WirelessHART security measures include encryption, authentication, verification, key rotation, and sequence number etc., but if not enabled it would be useless. For this reason, WirelessHART security cannot be turned off, ensuring these security measures are constantly active.

Meeting Process Users' Needs
WirelessHART was developed to meet the requirements of process industry users. In the early phase of development the HART Communication Foundation (HCF) collected wireless requirements from end-users in the process industries. Users demanded coexistence, reliability, long battery life, security, and multi-vendor interoperability etc. – all that plants need to solve process problems - and end-users are experts on their process. However, end-users are not necessarily experts on RF design or communication protocol stacks, so HCF member companies sent their experts on RF and digital communication to design the WirelessHART technology to meet these process requirements.

Verified by End Users
The NAMUR organization of chemical companies has a requirement specification for wireless known as NE 124. A field trial was organized by NAMUR at the BASF plant in Ludwigshafen in Germany in 2009. The trial included gateways and devices from ABB, Emerson, Endress+Hauser, MACTek, Pepperl+Fuchs, and Siemens. The trial proved that WirelessHART meets process user requirements. By now, WirelessHART has been put into operation in more than 2,100 plants.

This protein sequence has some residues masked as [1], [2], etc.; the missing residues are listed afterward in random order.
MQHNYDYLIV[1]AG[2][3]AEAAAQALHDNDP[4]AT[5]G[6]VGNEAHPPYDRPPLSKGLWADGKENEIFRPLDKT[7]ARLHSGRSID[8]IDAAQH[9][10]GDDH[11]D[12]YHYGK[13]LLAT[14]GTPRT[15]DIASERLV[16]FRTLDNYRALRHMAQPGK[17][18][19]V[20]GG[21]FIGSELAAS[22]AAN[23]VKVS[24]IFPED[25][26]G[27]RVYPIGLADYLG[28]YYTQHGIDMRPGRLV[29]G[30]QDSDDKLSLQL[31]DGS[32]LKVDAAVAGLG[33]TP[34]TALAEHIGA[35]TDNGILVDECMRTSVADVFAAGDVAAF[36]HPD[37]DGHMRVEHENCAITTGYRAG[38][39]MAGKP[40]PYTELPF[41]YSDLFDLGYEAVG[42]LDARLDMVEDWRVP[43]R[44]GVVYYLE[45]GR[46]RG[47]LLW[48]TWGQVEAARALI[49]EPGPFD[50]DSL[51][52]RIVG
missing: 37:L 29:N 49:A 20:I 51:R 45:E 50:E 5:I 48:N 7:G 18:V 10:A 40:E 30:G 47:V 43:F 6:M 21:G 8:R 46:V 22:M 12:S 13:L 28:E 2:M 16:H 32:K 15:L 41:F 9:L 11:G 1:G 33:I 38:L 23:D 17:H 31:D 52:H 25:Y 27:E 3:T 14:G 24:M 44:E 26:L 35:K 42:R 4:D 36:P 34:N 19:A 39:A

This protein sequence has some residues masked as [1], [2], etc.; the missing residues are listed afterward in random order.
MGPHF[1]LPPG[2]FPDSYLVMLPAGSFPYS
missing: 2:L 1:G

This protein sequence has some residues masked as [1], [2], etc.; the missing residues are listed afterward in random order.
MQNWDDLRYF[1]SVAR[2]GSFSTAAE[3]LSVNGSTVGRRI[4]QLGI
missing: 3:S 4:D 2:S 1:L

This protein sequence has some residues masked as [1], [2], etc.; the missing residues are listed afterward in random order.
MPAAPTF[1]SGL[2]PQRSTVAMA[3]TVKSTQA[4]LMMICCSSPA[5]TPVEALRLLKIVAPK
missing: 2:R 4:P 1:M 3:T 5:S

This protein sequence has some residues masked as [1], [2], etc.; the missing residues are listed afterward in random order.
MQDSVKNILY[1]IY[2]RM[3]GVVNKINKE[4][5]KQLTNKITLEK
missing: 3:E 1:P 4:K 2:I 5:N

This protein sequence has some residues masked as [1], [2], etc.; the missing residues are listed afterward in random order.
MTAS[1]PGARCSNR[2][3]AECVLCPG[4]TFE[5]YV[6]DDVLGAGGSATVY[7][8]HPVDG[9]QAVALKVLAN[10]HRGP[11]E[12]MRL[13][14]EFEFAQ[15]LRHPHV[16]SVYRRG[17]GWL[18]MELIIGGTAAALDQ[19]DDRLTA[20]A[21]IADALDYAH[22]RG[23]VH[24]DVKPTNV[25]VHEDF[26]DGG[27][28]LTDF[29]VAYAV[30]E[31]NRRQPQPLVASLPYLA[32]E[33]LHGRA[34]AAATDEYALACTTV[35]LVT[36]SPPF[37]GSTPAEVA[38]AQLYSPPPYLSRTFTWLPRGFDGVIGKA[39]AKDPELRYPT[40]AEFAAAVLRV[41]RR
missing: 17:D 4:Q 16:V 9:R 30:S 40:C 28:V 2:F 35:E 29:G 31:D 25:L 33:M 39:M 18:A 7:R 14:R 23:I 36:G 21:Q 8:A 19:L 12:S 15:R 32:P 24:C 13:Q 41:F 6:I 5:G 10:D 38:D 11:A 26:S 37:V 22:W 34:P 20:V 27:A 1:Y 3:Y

What about Wireless Plant Network?
WirelessHART is a wireless "Level 1" network for sensors and actuators that complements the existing level 2 industrial protocols that may use Wi-Fi (wireless Ethernet) such as Modbus/TCP, EtherNet/IP, FOUNDATION fieldbus HSE, and PROFINET etc. as well as level 3 and 4 standard protocols for web browsing, email, file transfer, voice, and video etc.

Large Networks
It is not a good idea to put all eggs in one basket, so a single wireless network covering the entire plant may not be the best way. A practical solution is instead having one network per plant area, just like plants have one DCS controller per plant area. It fits in with the DCS architecture in most plants and the division of job responsibilities within the plant. WirelessHART supports this architecture. It is even possible for the same area to have different gateways for process automation and asset optimization if preferred, but usually a single gateway is used. Data from gateways in different plant areas is backhauled over Ethernet or Wi-FI using the HART-IP protocol, Modbus, or OPC. WirelessHART fits well with existing plant philosophies.